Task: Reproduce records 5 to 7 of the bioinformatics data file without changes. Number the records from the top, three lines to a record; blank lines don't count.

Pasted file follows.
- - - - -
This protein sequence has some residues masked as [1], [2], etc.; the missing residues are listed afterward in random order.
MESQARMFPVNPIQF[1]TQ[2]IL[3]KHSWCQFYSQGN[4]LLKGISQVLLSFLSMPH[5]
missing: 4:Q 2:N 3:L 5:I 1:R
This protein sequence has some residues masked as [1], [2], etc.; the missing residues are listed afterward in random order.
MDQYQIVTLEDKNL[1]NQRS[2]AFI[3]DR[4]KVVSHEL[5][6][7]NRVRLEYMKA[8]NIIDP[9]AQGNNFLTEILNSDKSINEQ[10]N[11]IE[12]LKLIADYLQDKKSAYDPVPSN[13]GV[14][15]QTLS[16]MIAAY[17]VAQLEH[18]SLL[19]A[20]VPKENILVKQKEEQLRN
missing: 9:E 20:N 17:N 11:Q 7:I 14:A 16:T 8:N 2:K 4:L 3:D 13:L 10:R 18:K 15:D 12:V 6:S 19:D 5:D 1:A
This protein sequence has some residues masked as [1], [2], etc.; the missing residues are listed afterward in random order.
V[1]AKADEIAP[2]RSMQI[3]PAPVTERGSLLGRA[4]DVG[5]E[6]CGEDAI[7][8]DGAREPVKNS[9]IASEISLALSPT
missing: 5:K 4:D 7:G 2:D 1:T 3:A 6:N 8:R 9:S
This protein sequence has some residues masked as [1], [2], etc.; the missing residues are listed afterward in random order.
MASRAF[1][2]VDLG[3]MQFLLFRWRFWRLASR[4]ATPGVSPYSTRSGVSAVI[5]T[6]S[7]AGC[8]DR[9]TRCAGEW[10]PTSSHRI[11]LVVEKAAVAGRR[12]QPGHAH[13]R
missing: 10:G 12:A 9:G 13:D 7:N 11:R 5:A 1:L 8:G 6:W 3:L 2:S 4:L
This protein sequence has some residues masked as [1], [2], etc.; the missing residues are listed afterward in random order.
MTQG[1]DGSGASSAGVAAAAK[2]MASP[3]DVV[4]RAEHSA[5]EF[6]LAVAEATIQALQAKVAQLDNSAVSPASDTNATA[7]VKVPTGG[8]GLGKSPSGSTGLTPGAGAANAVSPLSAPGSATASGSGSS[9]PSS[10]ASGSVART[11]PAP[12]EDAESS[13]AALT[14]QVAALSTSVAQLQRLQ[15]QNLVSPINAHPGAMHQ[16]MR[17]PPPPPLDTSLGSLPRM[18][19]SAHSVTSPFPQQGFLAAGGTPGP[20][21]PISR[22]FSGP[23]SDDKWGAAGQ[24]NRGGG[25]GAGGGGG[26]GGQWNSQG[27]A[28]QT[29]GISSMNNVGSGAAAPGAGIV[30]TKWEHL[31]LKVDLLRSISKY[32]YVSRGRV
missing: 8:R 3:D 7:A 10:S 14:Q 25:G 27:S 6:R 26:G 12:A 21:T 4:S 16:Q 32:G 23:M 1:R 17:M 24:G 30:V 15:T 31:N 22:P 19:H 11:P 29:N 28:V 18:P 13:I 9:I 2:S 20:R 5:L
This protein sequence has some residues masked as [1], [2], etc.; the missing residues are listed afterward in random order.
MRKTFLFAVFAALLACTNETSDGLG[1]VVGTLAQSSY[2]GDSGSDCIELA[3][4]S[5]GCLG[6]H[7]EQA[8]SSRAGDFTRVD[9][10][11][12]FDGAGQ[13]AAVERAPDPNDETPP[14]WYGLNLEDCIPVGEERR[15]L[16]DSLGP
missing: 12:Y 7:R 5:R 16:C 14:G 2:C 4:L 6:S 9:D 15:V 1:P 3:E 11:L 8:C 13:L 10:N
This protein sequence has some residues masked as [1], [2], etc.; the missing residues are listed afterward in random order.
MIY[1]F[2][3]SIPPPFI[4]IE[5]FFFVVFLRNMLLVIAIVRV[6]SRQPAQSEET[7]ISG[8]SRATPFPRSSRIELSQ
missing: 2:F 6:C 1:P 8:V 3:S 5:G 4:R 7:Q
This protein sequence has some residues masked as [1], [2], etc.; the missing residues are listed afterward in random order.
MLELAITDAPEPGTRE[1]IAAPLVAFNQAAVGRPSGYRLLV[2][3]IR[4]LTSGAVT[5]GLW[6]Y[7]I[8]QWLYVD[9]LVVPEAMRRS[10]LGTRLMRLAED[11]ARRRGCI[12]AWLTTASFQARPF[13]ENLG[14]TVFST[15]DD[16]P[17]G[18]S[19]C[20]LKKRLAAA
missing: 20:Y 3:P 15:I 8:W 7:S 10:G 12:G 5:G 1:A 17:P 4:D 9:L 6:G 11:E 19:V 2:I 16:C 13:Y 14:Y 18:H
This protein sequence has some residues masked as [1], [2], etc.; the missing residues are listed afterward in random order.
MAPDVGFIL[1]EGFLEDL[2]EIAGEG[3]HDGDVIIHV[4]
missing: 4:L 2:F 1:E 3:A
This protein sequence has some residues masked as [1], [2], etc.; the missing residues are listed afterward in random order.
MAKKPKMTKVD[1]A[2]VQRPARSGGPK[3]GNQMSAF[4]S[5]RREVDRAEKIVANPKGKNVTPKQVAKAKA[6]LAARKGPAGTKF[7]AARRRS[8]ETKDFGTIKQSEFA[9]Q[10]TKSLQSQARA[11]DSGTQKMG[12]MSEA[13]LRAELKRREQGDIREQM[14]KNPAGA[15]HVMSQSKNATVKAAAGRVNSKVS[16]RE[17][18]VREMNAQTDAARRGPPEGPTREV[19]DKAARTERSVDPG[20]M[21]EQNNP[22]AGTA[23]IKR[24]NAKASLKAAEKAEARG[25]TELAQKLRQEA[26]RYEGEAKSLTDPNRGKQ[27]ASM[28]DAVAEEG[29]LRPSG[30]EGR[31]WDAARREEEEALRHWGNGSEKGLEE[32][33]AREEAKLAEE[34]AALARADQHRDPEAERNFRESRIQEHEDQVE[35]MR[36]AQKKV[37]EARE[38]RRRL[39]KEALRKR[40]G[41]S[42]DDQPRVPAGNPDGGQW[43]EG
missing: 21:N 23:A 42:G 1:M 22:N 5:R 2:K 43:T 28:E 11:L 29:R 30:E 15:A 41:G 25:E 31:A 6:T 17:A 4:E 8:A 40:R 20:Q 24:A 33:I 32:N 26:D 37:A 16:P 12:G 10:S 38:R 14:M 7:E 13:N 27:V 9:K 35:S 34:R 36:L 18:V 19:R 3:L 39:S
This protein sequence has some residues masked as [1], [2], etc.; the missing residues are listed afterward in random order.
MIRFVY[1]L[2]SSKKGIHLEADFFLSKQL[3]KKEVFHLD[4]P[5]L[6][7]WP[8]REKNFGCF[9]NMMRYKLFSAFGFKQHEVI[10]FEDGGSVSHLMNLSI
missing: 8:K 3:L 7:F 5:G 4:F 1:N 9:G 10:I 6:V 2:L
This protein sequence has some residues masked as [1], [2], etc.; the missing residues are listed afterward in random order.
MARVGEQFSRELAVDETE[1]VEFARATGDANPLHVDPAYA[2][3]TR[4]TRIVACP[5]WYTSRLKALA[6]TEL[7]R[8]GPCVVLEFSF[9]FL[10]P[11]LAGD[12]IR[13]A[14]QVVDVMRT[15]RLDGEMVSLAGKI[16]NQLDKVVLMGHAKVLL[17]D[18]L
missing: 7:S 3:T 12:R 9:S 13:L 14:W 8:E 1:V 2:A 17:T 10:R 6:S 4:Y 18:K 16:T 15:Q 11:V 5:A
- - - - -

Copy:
This protein sequence has some residues masked as [1], [2], etc.; the missing residues are listed afterward in random order.
MTQG[1]DGSGASSAGVAAAAK[2]MASP[3]DVV[4]RAEHSA[5]EF[6]LAVAEATIQALQAKVAQLDNSAVSPASDTNATA[7]VKVPTGG[8]GLGKSPSGSTGLTPGAGAANAVSPLSAPGSATASGSGSS[9]PSS[10]ASGSVART[11]PAP[12]EDAESS[13]AALT[14]QVAALSTSVAQLQRLQ[15]QNLVSPINAHPGAMHQ[16]MR[17]PPPPPLDTSLGSLPRM[18][19]SAHSVTSPFPQQGFLAAGGTPGP[20][21]PISR[22]FSGP[23]SDDKWGAAGQ[24]NRGGG[25]GAGGGGG[26]GGQWNSQG[27]A[28]QT[29]GISSMNNVGSGAAAPGAGIV[30]TKWEHL[31]LKVDLLRSISKY[32]YVSRGRV
missing: 8:R 3:D 7:A 10:S 14:Q 25:G 27:S 6:R 26:G 12:A 21:T 4:S 16:Q 32:G 23:M 1:R 17:M 24:G 30:V 15:T 31:N 22:P 19:H 11:P 29:N 28:V 18:P 13:I 9:I 2:S 20:R 5:L
This protein sequence has some residues masked as [1], [2], etc.; the missing residues are listed afterward in random order.
MRKTFLFAVFAALLACTNETSDGLG[1]VVGTLAQSSY[2]GDSGSDCIELA[3][4]S[5]GCLG[6]H[7]EQA[8]SSRAGDFTRVD[9][10][11][12]FDGAGQ[13]AAVERAPDPNDETPP[14]WYGLNLEDCIPVGEERR[15]L[16]DSLGP
missing: 12:Y 7:R 5:R 16:C 14:G 2:C 4:L 6:S 9:D 15:V 1:P 3:E 11:L 8:C 13:L 10:N
This protein sequence has some residues masked as [1], [2], etc.; the missing residues are listed afterward in random order.
MIY[1]F[2][3]SIPPPFI[4]IE[5]FFFVVFLRNMLLVIAIVRV[6]SRQPAQSEET[7]ISG[8]SRATPFPRSSRIELSQ
missing: 2:F 6:C 1:P 8:V 3:S 5:G 4:R 7:Q